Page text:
In addition, make sure your website is technically optimized for your primary location, and that you are using local markup on your site that is consistent with how your location information is displayed in your local listings. Google and other search engines look for consistency in Name, Address and Phone Number (NAP) across your website and local listings when determining where you will appear in search results, so maintaining updated information listed consistently should be an important part of your local SEO strategy.
Bad SEO Habit #4: Writing for Search Engines Instead of People
Google has spent the last few years trying to encourage website owners to write for the people searching rather than the search engines. Google has released several updates that reward websites that adhere to this practice and penalize websites that don’t. For example, the Panda Algorithm Updates released over the last several years recognize and reward quality content written for the user. With this update, unique content that adds value to a topic and addresses the searcher’s query directly is going to perform better in the search results than poorly written, barely legible content with randomly stuffed keywords throughout it.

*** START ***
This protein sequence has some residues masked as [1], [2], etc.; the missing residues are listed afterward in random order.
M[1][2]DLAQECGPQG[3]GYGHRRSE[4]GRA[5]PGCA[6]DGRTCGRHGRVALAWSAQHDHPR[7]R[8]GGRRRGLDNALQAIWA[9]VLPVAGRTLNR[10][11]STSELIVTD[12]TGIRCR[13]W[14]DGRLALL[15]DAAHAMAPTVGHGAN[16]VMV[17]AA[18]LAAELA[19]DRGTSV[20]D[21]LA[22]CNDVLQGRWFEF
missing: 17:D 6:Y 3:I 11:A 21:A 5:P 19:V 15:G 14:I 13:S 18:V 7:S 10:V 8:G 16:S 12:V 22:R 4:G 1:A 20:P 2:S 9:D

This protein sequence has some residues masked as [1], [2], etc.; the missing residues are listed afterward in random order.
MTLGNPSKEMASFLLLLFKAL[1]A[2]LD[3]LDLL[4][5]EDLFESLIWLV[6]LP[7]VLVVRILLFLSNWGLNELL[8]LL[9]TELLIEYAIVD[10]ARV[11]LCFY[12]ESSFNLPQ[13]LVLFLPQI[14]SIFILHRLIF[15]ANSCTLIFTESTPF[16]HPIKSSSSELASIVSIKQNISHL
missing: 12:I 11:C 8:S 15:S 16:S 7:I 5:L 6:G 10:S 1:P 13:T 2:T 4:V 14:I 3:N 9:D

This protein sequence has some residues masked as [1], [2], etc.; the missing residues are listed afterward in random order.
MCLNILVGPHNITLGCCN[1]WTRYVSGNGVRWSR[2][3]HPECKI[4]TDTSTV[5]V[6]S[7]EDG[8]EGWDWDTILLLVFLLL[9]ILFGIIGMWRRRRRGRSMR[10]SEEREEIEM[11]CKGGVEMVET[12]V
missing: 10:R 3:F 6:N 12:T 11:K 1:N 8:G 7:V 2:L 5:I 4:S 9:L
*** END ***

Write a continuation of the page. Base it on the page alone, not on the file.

Google took this even further with the Google Hummingbird Update in 2013. With the Hummingbird Update, Google introduced Semantic Search to their algorithm. Essentially, Google learned that for some keywords, A=B. This was revolutionary for the world of search and made it easier to write content for people because Google understood that “Dallas Hotels” meant the same thing as “Dallas Hotel.”
Why is this important, you ask? It’s important because it allows you to write directly for your customers and prospective customers without having to jump through linguistic acrobatics to get Google to properly index and suggest your website in their search results. In 2016, make sure you’re writing for your website users and customers. Don’t just speak at your customers; speak directly to your customers.
Bad SEO Habit #5: Ignoring Mobile Search
According to Google’s Amit Singhal, during the summer of 2015, more Google searches were performed on mobile phones than were performed on desktop computers. While this may not come as a surprise to people who live on their mobile phones, this mobile search trend is expected to continue as we move further into 2016.
In the past, it was perfectly fine to not have a mobile or responsive website for small screen devices like mobile phones and tablets. In 2016, however, Google prefers to serve websites that are mobile friendly for searches conducted on mobile devices, and has even created a mobile-friendly tag and a mobile website test to emphasize this preference. Now, if your website isn’t mobile-friendly, there’s a chance it may not appear in mobile searches.
Your 2016 SEO Strategy
So, what does this all mean for your website? It means that if you aren’t focusing on all users, writing content for searchers instead of search engines, and tailoring your website for mobile, you’re not going to get the most out of your SEO efforts in 2016.